Detecting Branching Points in Dendrites
Spatial information processing and plasticity in cortical neuronal cells is related to the organization and activity of the network of neurons. Along the soma of a neuronal cell, branching points are formed to stretch a dendrite to a neighboring cell and form a connection. These branching points can be seen in vitro with good resolution under the microscope. The number of branching points a cell has dictates, according to some researchers, the total excitatory and electro-chemico potential of the neuron. Many morphological characteristics such as the distribution and size of each branching point, and their distance from each other, are thought to be related to neuronal activities.
Detecting branching points is a common task in image processing, however, it is not an easy one. Starting with a general shape, or one like a neuron, a skeletonization procedure is one of the first attempted avenues. There are various algorithms for skeletonizing a shape, whether convex or non-convex. Skeletonizing a shape gives us a skeleton line, which represents the shape. Sort of an abstraction of it. The common way to understand a basic skeletonization algorithm is to think of it as lighting a fire simultaneously at opposing boundaries of the shape. Fire advances at the same speed, burning into the shape, and when two fire lines meet, this is where we place a line of the skeleton.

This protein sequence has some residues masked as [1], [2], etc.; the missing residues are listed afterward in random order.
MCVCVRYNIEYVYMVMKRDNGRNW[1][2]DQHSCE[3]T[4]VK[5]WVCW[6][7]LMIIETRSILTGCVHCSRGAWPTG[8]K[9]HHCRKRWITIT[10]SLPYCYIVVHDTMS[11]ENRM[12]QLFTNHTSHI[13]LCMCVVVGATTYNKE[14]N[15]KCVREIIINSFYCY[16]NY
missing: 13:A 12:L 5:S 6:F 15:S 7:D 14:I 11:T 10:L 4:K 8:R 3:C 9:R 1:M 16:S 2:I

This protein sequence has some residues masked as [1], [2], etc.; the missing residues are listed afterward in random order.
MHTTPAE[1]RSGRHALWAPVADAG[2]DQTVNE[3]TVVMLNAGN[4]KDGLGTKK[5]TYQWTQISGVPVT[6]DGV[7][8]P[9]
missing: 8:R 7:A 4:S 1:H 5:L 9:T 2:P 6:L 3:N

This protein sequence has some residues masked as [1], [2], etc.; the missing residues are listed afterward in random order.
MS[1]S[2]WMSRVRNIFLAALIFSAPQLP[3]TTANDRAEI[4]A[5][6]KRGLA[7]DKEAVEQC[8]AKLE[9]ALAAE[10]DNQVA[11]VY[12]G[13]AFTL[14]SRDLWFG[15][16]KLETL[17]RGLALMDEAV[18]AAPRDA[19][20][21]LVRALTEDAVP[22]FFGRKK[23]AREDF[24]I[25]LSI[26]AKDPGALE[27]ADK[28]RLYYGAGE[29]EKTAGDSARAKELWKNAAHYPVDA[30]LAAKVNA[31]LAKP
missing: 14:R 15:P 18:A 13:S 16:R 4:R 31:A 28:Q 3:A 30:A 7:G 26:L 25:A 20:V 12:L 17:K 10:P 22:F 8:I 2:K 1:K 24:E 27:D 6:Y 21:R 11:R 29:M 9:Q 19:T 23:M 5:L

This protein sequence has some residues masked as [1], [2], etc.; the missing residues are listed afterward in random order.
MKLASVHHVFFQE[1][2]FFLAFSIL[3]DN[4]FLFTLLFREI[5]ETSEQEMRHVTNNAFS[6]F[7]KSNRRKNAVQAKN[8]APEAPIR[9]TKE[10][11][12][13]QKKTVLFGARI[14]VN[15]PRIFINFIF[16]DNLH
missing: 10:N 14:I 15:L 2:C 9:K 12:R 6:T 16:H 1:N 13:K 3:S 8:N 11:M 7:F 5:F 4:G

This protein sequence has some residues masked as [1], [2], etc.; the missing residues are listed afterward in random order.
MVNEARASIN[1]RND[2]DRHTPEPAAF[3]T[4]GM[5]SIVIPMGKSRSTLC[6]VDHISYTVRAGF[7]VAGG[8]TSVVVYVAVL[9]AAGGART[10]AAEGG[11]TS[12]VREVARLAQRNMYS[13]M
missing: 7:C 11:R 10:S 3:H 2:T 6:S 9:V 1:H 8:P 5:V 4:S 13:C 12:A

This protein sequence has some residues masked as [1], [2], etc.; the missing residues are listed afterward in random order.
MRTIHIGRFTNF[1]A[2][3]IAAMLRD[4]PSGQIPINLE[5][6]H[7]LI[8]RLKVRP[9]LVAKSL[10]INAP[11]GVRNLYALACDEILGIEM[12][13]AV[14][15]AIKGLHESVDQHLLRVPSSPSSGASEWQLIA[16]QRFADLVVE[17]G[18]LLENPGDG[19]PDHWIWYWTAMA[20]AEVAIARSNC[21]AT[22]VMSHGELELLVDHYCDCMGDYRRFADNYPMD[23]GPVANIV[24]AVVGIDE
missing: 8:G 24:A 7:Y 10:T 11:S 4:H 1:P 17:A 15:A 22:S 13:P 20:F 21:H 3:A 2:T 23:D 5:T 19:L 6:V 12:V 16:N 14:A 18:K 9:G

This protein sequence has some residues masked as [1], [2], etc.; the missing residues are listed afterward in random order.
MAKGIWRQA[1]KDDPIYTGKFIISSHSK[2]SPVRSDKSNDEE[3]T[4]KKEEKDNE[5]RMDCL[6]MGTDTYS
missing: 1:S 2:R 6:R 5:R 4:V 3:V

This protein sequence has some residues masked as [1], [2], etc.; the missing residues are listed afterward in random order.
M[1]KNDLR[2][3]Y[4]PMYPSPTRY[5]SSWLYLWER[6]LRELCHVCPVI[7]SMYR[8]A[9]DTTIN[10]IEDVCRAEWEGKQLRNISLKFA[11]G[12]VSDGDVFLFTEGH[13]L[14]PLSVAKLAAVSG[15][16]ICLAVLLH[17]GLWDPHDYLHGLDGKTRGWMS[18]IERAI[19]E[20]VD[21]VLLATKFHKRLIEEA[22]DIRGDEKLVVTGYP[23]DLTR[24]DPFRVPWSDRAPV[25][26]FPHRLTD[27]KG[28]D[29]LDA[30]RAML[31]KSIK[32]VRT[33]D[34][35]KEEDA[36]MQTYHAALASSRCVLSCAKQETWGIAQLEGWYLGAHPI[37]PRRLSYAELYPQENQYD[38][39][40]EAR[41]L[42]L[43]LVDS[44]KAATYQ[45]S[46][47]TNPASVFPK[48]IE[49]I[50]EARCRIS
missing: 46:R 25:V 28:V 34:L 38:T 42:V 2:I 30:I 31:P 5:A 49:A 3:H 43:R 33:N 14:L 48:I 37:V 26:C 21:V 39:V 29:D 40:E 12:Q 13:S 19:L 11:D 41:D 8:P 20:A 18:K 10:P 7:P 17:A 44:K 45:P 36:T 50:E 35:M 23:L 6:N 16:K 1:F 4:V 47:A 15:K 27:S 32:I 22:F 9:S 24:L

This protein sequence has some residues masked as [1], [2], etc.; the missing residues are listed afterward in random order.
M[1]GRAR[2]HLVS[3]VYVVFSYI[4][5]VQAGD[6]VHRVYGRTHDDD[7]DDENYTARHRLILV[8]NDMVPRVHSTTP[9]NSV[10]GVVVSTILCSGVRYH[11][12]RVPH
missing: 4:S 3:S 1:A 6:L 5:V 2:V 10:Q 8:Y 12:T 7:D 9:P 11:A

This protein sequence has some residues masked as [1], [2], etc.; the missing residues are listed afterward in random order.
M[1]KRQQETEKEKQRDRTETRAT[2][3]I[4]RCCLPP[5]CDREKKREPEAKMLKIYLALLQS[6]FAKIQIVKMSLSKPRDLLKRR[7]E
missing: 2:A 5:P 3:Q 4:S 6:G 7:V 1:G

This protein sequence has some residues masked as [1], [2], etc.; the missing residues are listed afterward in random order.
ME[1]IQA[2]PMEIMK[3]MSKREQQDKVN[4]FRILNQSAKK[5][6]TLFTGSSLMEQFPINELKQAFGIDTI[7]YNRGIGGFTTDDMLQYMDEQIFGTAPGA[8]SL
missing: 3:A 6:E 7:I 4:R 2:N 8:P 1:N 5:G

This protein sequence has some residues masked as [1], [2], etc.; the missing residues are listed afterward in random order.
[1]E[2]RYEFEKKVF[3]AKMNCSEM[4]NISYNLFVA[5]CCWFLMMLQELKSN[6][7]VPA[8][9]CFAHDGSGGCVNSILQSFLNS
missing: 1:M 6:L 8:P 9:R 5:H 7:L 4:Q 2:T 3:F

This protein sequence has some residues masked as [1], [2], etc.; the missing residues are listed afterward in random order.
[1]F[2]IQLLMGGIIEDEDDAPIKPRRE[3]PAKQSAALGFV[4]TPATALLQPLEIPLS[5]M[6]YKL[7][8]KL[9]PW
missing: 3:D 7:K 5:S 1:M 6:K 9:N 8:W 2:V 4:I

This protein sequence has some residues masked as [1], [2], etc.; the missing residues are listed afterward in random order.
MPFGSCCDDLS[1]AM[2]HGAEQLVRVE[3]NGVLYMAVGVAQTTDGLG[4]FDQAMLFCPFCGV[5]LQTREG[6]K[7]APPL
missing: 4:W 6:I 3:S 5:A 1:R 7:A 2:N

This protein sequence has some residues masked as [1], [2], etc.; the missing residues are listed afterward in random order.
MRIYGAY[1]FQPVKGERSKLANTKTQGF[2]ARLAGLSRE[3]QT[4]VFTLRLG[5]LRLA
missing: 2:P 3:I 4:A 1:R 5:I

The simple skeletonization procedure often times gives us phantom branching points. To avoid these fake branches, various methods have been developed. These include dynamic updating of the skeleton based on a priori geometrical information, or avoiding skeletonization all together and adopting shape shrinking methods.
The branching points in the resultant skeleton gives us good target to detect and mark branching point on neurons. Skeleton branching points can be traced back, along the path leading to them, to the position of the shape’s boundary responsible for their creation. It is then up to the programmer to decide the local threshold above which a bump in the contour is considered a branch.
If it is known that branches are thinner than the neuron stem, then iterative shape shrinking might help us to detect branches. If we keep shrinking the contour of the neuron, small branches will shrink first. Therefore, if we subtract the resulting shape from the original one, we expect to see islands where branches have disappeared. Setting a threshold for the size of this island to which we call a branch would give us good initial seed for further building algorithms to make local decisions to distinguish branches from stems.
Image by Mathias De Roo [CC BY-SA 3.0]